Akagi v. Synergy Group (2000) Inc., 2015 ONCA 368
 The idea of appointing a receiver or monitor with investigative powers – and sometimes, with only those powers – has emerged in recent years. This Court has not previously been asked to consider whether, or in what circumstances, a s. 101 receiver may be empowered in this fashion. For the purposes of this appeal, it is not necessary that the contours of such an appointment be traced in a detailed manner. Suffice it to say that the idea of appointing a receiver to investigate into the affairs of a debtor is not itself unsound. Rather, it is the runaway nature of the use to which the concept has been put in this case that gives rise to the problem.
 Indeed, whether it is labelled an "investigative" receivership or not, there is much to be said in favour of such a tool, in my view – when it is utilized in appropriate circumstances and with appropriate restraints. Clearly, there are situations where the appointment of a receiver to investigate the affairs of a debtor or to review certain transactions – including even, in proper circumstances, the affairs of and transactions concerning related non-parties – will be a proper exercise of the court's "just and convenient" authority under s. 101 of the Courts of Justice Act. See, for example, Stroh v. Millers Cove Resources Inc.,  O.J. No. 1376 (Gen. Div.), aff'd  O.J. No. 1949 (Div.Ct.); Udayan Pandya v. Courtney Wallis Simpson (17 November 2005), Toronto, 05-CL-6159 (S.C.); Century Services Inc. v. New World Engineering Corp. (28 July 2006), Toronto, 06-CL-6558 (S.C.); Loblaw Brands Ltd. v. Thornton,  O.J. No. 1228 (S.C.); General Electric Canada Real Estate Financing Holding Co. v. Liberty Assisted Living, 2011 ONSC 4136 (S.C.), aff'd 2011 ONSC 4704 (Div. Ct.); DeGroote v. DC Entertainment Corp., 2013 ONSC 7101; East Guardian SPC v. Mazur, 2014 ONSC 6403; 236523 Ontario Inc. v. Nowack, 2013 ONSC 7479 (relief denied); Romspen Investment Corp. Hargate Properties Inc., 2011 ABQB 759.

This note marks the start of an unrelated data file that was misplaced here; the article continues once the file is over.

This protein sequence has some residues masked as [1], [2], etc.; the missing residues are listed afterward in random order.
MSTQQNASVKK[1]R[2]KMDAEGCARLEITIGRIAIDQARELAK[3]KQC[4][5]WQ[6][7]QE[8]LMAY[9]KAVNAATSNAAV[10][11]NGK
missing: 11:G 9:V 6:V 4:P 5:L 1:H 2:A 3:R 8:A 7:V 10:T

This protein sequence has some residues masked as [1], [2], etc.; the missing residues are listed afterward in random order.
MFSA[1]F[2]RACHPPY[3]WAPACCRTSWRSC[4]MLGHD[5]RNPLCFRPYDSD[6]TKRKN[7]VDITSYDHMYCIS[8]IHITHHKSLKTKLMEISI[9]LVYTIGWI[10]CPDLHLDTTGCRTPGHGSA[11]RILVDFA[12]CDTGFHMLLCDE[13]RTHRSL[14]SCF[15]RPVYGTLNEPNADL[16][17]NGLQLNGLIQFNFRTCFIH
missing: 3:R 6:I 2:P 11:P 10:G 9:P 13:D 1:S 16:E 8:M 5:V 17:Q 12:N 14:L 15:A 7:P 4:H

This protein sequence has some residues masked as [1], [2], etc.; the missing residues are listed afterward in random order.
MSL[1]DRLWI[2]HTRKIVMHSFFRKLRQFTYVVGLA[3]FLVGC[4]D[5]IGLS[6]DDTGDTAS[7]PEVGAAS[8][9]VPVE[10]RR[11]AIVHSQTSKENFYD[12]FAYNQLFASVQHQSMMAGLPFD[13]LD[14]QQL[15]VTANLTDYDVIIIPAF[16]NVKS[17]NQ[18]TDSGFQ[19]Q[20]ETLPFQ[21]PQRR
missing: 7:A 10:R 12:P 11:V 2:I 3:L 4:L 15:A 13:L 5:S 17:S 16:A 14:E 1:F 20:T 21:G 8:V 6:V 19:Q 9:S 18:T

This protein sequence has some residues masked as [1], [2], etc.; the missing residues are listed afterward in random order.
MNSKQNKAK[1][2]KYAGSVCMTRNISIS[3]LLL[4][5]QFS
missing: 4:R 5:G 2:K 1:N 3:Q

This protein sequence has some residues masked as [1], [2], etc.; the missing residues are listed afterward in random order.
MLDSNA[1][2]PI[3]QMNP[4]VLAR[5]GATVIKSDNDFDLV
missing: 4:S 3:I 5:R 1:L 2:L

It goes without saying that the root principles governing the appointment of any receiver remain in play in this context, however, and in this respect, two "bookend" considerations, are particularly germane. On the one hand, the authority of the court to appoint a receiver under s. 101 of the Courts of Justice Act "where it appears…just or convenient to do so" is undoubtedly broad and must be shaped by the circumstances of individual cases. At the same time, however, the appointment of a receiver is an extraordinary and intrusive remedy and one that should be granted only after a careful balancing of the effect of such an order on all of the parties and others who may be affected by the order. In the case of a receivership in aid of execution, at least, the appointment requires evidence that the creditor's right to recovery is in serious jeopardy. It is the tension between these two considerations that defines the parameters of receivership orders in aid of execution.